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Re: FW: The ground-nowhere hypothesis on the origin of bird flight (joke)
The birds you mention do not pounce from a tree.
They sit in an elevated position, on the lookout.
The tree serves as a lookout tower, from which they can see prey easier.
Once they spot the prey, they go chase after it.
In a humans case, once the prey is spotted, a projectile is launched at it.
Raptors sitting in a tree will attack prey much farther away than what they
could get to by gliding (especially if that glide has to be fast to catch the
prey unaware/in time).
Like a human in a tree, a raptor sitting in a tree has a huge hunting area.
Some primitive glider incapable of powered flight sitting in a tree would have
a tiny hunting area.
Several orders of magnitude less in fact.
At half the "predation radius" (the radius from the perch at which prey can be
hunted from the perch), the hunting area is reduced to 1/4.
The early "bird's" glide ratio was clearly less than half that of a
hawk/eagle/buzzard, and the inability to undergo powered flight (since we are
hypothesizing a precursor to powered flight), lead me to guess the radius from
the perch it could go after prey is less than 1/4 that of the radius for a
Thus their hunting area would be less than 1/16th that of modern raptors, and
we can't conclude that because its a viable strategy for modern raptors, that
it was a viable transition form.
--- On Mon, 10/12/09, dale mcinnes <firstname.lastname@example.org> wrote:
> From: dale mcinnes <email@example.com>
> Subject: FW: The ground-nowhere hypothesis on the origin of bird flight (joke)
> To: "DML" <firstname.lastname@example.org>
> Date: Monday, October 12, 2009, 9:21 AM
> Content-Type: text/plain; charset="iso-8859-1"
> Content-Transfer-Encoding: quoted-printable
> MIME-Version: 1.0
> Mammals need to eat way too often to be able to just sit in
> a tree=20
> and wait for something to walk underneath them? Really??
> This may
> not be the preferred method of mammals but they can do it.
> don't just pick any old tree. They pick a tree tha
in=2C drag food up=2C and in the
> case of=20
> hunting=2C pick a nice shady spot around a waterhole and
> wait. Yes.
> Wait. All day if necessary. If not longer. Burns fewer
> Much fewer calories. And meat is reasonably assured here.
> But raptors do this. Especially eagles. Hunting fish.
> Hunting birds.
> Hunting mammals. Doesn't matter. It probably all leads back
> to that
> proavis hunting strategy around a water hole. Think Archie.
> Am I
> close here? --dale
> > Date: Mon=2C 12 Oct 2009 07:29:29 -0700
> > From: email@example.com
> > To: firstname.lastname@example.org
> > Subject: Re: FW: The ground-nowhere hypothesis on the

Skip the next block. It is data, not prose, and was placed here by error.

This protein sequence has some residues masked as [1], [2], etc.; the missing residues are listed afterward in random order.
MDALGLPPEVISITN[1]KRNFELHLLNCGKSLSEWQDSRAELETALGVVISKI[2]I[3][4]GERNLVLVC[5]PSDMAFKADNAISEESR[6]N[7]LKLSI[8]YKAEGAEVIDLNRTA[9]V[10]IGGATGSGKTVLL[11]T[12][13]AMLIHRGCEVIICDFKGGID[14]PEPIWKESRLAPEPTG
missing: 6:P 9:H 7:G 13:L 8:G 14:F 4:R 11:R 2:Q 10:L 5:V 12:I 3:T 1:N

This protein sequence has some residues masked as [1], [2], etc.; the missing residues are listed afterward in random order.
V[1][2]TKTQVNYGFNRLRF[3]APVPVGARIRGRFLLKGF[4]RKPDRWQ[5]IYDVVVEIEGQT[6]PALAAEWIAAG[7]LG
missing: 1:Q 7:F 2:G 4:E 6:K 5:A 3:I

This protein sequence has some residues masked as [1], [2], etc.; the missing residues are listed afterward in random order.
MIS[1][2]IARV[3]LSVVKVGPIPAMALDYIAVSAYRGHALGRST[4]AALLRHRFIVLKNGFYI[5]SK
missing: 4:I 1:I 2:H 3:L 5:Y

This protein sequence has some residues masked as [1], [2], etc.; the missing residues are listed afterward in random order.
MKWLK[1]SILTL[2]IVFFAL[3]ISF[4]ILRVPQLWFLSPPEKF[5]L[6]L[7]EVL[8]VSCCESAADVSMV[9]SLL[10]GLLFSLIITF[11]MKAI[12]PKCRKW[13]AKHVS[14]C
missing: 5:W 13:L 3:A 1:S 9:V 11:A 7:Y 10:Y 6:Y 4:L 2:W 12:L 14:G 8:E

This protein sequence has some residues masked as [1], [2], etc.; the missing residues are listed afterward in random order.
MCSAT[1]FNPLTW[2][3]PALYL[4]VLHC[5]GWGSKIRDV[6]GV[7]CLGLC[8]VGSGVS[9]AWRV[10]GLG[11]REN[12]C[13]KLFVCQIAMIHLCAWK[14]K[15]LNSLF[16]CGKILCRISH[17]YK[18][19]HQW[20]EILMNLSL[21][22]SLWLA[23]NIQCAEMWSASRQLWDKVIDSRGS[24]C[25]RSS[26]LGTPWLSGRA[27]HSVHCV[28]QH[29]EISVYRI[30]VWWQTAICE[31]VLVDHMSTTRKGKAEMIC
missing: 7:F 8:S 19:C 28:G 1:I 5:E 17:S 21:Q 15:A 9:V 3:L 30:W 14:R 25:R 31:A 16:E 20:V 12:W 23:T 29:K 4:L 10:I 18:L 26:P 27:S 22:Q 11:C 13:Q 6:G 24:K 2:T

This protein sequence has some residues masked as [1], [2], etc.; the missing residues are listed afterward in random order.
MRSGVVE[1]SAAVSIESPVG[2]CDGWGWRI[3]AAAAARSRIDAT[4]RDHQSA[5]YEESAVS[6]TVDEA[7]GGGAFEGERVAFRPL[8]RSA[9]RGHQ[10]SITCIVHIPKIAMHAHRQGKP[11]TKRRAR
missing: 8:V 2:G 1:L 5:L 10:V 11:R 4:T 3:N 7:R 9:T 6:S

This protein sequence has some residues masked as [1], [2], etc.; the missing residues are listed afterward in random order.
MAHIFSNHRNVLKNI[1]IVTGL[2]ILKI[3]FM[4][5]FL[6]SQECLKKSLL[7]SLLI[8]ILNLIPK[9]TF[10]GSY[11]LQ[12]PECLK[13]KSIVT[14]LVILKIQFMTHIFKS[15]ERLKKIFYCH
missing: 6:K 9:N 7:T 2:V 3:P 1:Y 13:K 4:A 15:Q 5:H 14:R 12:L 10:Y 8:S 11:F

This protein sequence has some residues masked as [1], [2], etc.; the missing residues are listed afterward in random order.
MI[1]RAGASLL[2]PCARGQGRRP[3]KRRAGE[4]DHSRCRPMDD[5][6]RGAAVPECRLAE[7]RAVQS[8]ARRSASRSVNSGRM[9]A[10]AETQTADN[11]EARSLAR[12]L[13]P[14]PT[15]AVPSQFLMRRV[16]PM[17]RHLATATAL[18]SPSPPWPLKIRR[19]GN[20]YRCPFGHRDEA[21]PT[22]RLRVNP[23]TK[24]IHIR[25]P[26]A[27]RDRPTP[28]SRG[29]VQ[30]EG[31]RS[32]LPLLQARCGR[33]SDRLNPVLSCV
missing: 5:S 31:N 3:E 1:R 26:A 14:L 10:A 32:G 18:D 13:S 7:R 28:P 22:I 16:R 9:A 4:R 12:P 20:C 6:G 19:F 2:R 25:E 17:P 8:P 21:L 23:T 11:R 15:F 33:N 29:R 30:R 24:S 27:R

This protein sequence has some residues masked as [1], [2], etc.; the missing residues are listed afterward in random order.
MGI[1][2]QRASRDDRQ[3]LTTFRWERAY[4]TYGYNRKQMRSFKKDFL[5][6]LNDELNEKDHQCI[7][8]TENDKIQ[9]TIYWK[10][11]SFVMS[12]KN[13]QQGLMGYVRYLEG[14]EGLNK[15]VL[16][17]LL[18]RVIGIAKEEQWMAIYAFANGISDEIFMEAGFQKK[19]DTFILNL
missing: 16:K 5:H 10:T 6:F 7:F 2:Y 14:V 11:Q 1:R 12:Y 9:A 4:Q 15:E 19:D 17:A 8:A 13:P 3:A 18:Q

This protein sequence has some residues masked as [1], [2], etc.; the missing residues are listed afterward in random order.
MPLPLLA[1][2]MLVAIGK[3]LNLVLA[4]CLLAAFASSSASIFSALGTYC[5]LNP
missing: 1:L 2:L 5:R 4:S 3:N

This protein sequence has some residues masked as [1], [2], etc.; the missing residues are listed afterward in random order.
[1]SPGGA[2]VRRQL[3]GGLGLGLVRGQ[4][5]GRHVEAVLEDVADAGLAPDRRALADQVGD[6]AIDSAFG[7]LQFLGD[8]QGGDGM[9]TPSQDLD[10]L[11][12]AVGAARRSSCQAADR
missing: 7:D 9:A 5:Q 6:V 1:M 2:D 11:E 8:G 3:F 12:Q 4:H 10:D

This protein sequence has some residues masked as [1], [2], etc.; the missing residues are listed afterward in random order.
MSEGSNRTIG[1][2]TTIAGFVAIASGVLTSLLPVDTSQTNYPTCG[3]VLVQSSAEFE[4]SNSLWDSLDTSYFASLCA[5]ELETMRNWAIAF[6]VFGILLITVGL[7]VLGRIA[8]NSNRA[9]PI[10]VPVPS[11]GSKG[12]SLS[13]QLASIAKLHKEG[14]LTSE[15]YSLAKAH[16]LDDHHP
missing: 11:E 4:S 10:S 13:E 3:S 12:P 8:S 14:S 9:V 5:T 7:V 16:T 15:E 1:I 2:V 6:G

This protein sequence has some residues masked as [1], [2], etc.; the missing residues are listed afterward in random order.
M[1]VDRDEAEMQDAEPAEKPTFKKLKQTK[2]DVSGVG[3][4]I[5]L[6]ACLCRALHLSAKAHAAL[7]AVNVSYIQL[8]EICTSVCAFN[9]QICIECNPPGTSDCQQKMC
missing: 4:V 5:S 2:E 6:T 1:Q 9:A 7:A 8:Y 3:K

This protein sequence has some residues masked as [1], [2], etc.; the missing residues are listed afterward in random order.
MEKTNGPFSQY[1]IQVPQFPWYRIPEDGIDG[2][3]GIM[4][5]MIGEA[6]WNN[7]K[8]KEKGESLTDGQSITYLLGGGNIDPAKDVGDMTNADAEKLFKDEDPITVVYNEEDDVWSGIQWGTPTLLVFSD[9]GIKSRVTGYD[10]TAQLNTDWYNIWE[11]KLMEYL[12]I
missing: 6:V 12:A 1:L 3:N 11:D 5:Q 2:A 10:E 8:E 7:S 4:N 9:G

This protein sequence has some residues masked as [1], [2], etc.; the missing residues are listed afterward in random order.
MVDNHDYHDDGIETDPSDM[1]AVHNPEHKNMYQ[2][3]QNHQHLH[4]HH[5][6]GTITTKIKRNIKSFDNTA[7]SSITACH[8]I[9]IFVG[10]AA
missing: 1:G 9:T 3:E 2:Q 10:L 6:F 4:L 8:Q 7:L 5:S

> origin of bird flig=
> ht (joke)
> > Hmmm. Perhaps the drop-bear is attracted to camera
> > More seriously -- mammals need to eat way too often to
> be able to just si=
> t in a tree and wait for something to happen to walk
> underneath them. There=
> is another factor too=3B most prey is alert enough that
> missing your initi=
> al pounce is likely=2C and if a prey species are slow
> movers=2C then active=
> ly searching works better than waiting anyway. All in
> all=2C I think pounci=
> ng is highly over-rated=2C at least in today's world.
> > The local anoles seem to use it w/ success on
> insects=2C though=2C so I t=
> hink it still plays in flight evolution cartoons.
> > Humans hunt deer from trees of course=2C w/ good
> success=2C but use proje=
> ctile weapons to greatly increase their killing range as
> well as various ba=
> its=2C scents=2C and calls. I once calculated the cost of
> licensing=2C spec=
> ial clothes=2C weapons=2C trucks=2C refrigeration and other
> accessories and=
> came up w/ a total cost 250$US/lb for venison (although
> assuming 2 deer/ye=
> ar for 10 years=2C and 10 years per truck it gets closer to
> > --- On Mon=2C 10/12/09=2C Tim Williams wrote:
> >> From: Tim Williams=20
> >> Subject: Re: FW: The ground-nowhere hypothesis on
> the origin of bird fli=
r 12=2C 2009=2C 12:11 AM
> >> Dann Pigdon=20
> >> wrote:
> >>> I've seen lots of leopard hunting footage over
> >> years=2C
> >>> but I've never seen a leopard leap onto
> >>> prey from above.
> >> I'm sure there are other examples=2C but the only
> mammal I
> >> can think of that leaps out trees to attack prey
> on the
> >> ground is the drop-bear of Australia. British and
> >> Japanese tourists are its preferred prey.
> >> http://en.wikipedia.org/wiki/Drop_bear
> >> Cheers
> >> Tim
> New! Get to Messenger faster: Sign-in here now!=0A=